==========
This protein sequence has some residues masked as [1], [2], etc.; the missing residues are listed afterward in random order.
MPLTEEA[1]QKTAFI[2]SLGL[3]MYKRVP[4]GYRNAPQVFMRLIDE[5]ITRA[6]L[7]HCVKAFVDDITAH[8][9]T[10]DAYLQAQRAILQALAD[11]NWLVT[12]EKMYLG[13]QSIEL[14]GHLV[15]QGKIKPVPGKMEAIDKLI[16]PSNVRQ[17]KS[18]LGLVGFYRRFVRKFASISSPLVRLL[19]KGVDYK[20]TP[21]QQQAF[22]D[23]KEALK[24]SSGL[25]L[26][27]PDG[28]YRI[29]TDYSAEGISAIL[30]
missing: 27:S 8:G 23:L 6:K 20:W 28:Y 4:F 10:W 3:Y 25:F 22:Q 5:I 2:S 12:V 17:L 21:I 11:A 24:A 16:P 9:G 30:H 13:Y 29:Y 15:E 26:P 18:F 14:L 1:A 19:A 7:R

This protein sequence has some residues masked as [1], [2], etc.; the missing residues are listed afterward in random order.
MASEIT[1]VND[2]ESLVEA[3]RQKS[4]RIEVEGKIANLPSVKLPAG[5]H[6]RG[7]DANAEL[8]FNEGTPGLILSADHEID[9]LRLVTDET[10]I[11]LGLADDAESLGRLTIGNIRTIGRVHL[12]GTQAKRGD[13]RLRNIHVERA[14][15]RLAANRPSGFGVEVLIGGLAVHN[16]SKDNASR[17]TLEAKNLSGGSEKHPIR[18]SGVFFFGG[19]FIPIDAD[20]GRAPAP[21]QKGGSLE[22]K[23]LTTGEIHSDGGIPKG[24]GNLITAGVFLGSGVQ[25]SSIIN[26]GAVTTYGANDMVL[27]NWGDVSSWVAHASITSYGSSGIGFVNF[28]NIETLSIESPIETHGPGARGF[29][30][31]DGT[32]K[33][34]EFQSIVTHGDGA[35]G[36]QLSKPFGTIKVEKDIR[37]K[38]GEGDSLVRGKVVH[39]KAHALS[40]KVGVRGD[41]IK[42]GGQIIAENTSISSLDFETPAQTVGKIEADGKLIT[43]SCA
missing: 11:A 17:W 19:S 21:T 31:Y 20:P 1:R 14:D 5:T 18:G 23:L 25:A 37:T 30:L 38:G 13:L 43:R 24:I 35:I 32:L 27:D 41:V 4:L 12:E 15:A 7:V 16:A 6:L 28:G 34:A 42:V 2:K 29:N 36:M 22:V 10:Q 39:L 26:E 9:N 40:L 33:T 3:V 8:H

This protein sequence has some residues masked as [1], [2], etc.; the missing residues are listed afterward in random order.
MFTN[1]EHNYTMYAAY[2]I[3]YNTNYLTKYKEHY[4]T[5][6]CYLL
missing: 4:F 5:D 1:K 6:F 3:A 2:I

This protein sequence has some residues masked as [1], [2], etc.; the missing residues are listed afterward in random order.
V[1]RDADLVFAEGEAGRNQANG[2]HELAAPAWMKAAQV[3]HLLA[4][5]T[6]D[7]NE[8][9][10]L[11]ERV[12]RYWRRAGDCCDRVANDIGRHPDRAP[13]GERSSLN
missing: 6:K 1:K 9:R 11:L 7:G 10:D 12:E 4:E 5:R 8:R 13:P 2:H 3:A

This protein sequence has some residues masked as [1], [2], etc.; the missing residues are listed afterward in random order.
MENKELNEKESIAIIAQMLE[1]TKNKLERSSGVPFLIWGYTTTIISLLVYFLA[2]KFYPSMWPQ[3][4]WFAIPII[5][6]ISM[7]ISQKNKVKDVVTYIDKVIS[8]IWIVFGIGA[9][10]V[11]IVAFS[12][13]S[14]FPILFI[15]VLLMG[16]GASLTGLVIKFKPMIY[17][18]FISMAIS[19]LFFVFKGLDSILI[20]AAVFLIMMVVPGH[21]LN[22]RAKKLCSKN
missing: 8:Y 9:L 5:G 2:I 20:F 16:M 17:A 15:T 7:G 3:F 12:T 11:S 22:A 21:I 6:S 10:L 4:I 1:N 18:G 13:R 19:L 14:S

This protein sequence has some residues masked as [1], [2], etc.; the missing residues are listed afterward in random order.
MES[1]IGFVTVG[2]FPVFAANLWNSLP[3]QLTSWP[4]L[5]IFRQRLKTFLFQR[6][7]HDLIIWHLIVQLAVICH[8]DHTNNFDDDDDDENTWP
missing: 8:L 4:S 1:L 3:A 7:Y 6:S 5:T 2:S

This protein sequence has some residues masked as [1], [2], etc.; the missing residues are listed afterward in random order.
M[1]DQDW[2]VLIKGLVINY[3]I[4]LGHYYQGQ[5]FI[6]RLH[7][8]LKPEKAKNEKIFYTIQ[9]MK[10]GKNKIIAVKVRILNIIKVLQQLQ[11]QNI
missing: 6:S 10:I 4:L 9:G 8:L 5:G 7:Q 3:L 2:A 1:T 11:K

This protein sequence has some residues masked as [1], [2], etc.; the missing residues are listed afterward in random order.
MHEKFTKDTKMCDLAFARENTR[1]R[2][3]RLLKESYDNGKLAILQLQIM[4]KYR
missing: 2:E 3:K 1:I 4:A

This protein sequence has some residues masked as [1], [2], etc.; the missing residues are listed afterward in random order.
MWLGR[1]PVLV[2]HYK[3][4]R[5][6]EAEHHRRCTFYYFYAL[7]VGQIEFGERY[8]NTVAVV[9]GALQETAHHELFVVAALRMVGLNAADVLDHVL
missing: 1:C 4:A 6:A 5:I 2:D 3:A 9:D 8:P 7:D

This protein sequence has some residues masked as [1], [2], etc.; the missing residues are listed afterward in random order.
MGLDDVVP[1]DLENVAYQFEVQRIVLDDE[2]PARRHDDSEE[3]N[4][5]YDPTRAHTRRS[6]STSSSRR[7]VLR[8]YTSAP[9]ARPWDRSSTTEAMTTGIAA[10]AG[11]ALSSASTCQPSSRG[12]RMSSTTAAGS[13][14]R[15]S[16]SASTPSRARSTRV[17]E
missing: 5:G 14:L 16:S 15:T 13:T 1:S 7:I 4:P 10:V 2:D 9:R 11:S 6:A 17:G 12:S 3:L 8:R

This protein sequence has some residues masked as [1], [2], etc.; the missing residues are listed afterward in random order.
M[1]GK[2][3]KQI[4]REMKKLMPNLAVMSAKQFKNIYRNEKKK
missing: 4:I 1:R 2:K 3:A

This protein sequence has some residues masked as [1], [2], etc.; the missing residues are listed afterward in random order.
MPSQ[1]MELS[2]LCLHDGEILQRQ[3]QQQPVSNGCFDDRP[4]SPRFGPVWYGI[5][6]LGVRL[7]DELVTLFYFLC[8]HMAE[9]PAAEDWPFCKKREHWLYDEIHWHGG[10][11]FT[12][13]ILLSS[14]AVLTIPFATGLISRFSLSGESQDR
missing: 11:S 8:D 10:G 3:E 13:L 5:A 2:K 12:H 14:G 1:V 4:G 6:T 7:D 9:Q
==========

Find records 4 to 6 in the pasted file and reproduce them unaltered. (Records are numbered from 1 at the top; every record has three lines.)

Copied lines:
This protein sequence has some residues masked as [1], [2], etc.; the missing residues are listed afterward in random order.
V[1]RDADLVFAEGEAGRNQANG[2]HELAAPAWMKAAQV[3]HLLA[4][5]T[6]D[7]NE[8][9][10]L[11]ERV[12]RYWRRAGDCCDRVANDIGRHPDRAP[13]GERSSLN
missing: 6:K 1:K 9:R 11:L 7:G 10:D 12:E 4:E 5:R 8:R 13:P 2:H 3:A

This protein sequence has some residues masked as [1], [2], etc.; the missing residues are listed afterward in random order.
MENKELNEKESIAIIAQMLE[1]TKNKLERSSGVPFLIWGYTTTIISLLVYFLA[2]KFYPSMWPQ[3][4]WFAIPII[5][6]ISM[7]ISQKNKVKDVVTYIDKVIS[8]IWIVFGIGA[9][10]V[11]IVAFS[12][13]S[14]FPILFI[15]VLLMG[16]GASLTGLVIKFKPMIY[17][18]FISMAIS[19]LFFVFKGLDSILI[20]AAVFLIMMVVPGH[21]LN[22]RAKKLCSKN
missing: 8:Y 9:L 5:G 2:I 20:F 16:M 17:A 15:T 7:G 3:F 12:T 11:S 22:A 21:I 6:S 10:L 4:I 1:N 18:G 13:R 19:L 14:S

This protein sequence has some residues masked as [1], [2], etc.; the missing residues are listed afterward in random order.
MES[1]IGFVTVG[2]FPVFAANLWNSLP[3]QLTSWP[4]L[5]IFRQRLKTFLFQR[6][7]HDLIIWHLIVQLAVICH[8]DHTNNFDDDDDDENTWP
missing: 8:L 4:S 1:L 3:A 7:Y 6:S 5:T 2:S